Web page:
Beliefnet
On Tisha B'Av, the holiday memorializing the razing of the Temple by the Romans in 70 C.E., Jews traditionally gather at the Western Wall--the only remnant the Romans left to remind the locals of their loss and the Romans' power. They sit on the ground and read the biblical book of Lamentations, which includes some lines that could have been written this week:

How deserted lies the city,
once thronging with people!
She weeps bitterly in the night;
tears run down her cheeks:
her friends have all betrayed her;
they have become her enemies.

These words could well apply to the Holy City today. Her streets are empty because people are afraid to venture out. The friends and family of those who have died during the last days weep in the night. That includes the mother of the Palestinian lad who was caught in the lethal maelstrom and who died on international television.

It is uncanny to re-read Lamentations under these grievous circumstances. These lines leap out of the second chapter:

My eyes are blinded with tears,
My bowels writhe in anguish.
My bile is spilt on the earth
because of my people's wound,
as children and infants lie fainting
in the streets of the city...
gasping out their lives.

Lamentations, one of the greatest pieces of religious prose ever written, is almost unrelievedly sorrowful. Not only is the city full of pain and death, but God seems to have abandoned her. She suffers alone. Even prayer seems impossible.

Then, in the last chapter, a remarkable turn takes place. The writer decides that even though "Mt. Zion is desolate," and God has turned his back, we must still cry out in prayer. "Lord," he pleads, "turn us back to you, and we shall come back; renew our days as in times long past..." (5:21). The Hebrew word for "turn" here is teshuva, repentance, the same word that comes up time after time in the Rosh Hashanah and Yom Kippur services. The message of the holidays is that, in God's mercy, it is not yet too late to "turn," to mend our ways, to seek the renewal that only God can make possible.

There are two men who stand out in this tragedy. The first is Ariel Sharon, whose self-serving and provocative flaunting of the "status quo arrangement" that has maintained peace in Jerusalem for two years now was a clear betrayal of the city. His actions have not only splattered blood on the stones of the holy city, it has all but shattered any hope for a peace agreement in the foreseeable future.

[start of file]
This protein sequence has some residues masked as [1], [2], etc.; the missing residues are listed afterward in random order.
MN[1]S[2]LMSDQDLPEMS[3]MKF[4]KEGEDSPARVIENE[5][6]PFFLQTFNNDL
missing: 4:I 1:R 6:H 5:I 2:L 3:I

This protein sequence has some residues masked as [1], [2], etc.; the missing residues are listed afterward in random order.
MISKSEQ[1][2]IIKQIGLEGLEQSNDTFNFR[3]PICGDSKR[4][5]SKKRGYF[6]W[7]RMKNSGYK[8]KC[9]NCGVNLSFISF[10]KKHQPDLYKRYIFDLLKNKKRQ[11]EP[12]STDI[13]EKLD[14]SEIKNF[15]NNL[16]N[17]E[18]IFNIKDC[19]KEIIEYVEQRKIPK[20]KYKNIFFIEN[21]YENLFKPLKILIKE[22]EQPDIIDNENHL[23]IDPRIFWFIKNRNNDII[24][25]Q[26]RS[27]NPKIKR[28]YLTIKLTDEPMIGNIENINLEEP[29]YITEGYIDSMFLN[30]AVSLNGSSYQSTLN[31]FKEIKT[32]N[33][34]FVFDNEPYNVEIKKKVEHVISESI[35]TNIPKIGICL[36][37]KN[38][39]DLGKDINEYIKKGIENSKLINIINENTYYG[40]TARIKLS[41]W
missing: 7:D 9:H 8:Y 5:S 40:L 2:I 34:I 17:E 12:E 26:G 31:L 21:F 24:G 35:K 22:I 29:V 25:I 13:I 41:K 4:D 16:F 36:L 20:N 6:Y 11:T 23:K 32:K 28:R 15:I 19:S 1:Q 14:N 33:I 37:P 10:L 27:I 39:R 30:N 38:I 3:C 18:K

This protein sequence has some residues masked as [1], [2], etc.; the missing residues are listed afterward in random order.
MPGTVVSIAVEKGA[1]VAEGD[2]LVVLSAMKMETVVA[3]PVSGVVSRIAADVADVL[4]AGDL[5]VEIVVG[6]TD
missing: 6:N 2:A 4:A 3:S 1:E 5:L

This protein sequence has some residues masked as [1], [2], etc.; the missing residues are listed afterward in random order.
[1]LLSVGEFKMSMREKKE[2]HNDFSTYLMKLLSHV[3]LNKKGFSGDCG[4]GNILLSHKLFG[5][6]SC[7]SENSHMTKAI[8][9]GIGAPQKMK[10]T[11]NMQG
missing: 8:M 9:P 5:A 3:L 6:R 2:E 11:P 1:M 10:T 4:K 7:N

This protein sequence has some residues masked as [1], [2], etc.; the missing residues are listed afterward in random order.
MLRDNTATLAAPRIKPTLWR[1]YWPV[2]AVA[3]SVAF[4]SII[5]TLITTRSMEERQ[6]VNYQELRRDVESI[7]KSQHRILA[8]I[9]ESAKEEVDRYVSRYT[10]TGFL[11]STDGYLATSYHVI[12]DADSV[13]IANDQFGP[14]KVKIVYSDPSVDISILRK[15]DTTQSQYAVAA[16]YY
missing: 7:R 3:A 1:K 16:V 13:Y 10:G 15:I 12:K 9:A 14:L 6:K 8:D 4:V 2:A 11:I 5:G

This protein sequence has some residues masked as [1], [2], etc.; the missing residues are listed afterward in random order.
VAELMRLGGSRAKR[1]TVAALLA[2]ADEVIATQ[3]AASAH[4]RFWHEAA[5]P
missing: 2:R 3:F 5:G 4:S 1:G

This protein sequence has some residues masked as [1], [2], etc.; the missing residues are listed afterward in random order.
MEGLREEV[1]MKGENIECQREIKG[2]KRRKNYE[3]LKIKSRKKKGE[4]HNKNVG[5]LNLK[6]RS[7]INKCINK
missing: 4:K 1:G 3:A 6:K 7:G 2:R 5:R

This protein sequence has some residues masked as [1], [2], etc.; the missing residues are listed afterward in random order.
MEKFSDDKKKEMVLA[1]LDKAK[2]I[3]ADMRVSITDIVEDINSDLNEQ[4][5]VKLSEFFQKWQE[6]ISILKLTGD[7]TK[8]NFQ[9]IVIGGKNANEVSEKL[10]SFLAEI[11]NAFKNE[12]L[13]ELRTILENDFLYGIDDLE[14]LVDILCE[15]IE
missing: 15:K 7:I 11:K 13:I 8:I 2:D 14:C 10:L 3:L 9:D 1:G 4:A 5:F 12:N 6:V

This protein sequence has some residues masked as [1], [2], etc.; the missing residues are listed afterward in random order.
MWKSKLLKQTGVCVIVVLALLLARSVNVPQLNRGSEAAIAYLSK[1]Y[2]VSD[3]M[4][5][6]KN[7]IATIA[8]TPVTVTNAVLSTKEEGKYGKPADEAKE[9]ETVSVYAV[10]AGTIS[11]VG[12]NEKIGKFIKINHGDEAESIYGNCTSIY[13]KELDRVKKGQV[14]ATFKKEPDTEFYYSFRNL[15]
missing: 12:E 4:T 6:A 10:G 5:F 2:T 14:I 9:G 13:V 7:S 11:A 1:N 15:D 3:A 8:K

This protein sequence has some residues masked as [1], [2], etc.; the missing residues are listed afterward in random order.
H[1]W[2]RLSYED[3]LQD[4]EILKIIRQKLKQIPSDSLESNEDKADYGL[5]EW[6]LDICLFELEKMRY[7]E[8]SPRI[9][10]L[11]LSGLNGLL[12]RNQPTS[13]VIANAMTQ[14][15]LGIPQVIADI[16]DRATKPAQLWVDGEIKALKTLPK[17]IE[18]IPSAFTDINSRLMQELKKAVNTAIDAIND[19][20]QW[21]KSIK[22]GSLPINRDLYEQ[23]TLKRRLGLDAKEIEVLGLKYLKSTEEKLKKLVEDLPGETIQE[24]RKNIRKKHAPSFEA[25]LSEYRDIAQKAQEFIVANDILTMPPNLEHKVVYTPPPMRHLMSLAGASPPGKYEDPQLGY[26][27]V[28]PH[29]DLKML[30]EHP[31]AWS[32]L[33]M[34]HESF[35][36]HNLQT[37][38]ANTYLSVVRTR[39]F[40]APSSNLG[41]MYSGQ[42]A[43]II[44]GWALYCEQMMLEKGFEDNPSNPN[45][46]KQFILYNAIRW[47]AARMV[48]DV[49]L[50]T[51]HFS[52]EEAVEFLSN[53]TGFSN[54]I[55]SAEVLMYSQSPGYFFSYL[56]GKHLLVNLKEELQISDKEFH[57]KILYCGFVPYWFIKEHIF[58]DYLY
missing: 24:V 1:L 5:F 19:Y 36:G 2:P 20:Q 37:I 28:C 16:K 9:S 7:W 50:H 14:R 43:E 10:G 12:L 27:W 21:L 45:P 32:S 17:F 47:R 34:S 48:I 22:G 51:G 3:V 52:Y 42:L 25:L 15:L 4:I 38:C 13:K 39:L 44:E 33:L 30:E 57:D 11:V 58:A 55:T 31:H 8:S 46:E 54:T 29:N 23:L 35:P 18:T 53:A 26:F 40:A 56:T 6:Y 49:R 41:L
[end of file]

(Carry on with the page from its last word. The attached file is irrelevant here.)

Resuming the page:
The worst part of his swaggering sortie to the steps of the Dome of the Rock, surrounding himself with hundreds of soldiers, with helicopters buzzing overhead, is that it was intended to serve his own rapacious domestic political interests. He wants to sink the peace process, force Barak from office, and at the same time replace Netanyahu as the leader of Likud. If the certain loss of dozens of lives--mostly of Palestinians, but also of Israelis--as the inevitable outcome of his outrage crossed his mind, he gave it no further thought.

The other man, Pope John Paul II, provides us a sign of hope. This recent visitor to the Dome of the Rock and the Western Wall came not with automatic rifles and gunship helicopters, but in weakness and humility, bowing his gray head at both sacred places, acknowledging the ancient link that binds together the three faiths that share Jerusalem.

In a few days, Jews around the world will mark Yom Kippur, the Day of Atonement. It is not my business to reflect on Ariel Sharon's sins. I have enough of my own. But I wonder if he will remember, as he hears the blast of the shofar announcing the closing of the Book of Life and Death, that according to Jewish teaching, God can forgive only the transgressions we commit against Him. For those we have committed against our neighbors, we must seek their forgiveness.

The calamity of the past week, as terrible as it is, is not the last word God has for Jerusalem. Last summer, I met dozens of people--Israelis and Palestinians--who are determined that the greedy politicians and corrupt bureaucrats who are willing to sacrifice the peace for their own advancement will not win. They are God's quiet agents in a troubled city. Just watch the Israeli and Palestinian parents dropping off their youngsters at the kindergarten run for both of them at the YMCA. Sit in the snack bar of the Hebrew University and share a coffee with Jews and Arabs studying for their next exam together. Talk with the Muslims, Christians, and Jews who work together in Peace Now and many other groups. They are stitching together, patch by patch, a fabric that will eventually clothe a real peace, made by the people, not by the top dogs, and despite the brazen conceit of one man and the furious response he knew it would evoke to cast us into despair.

Those who love Jerusalem still pray "for the peace of the city," and we know that God has not abandoned Zion. We know, for He has promised it, that the day will come when all the tongues and nations will gather to praise Him together in harmony.

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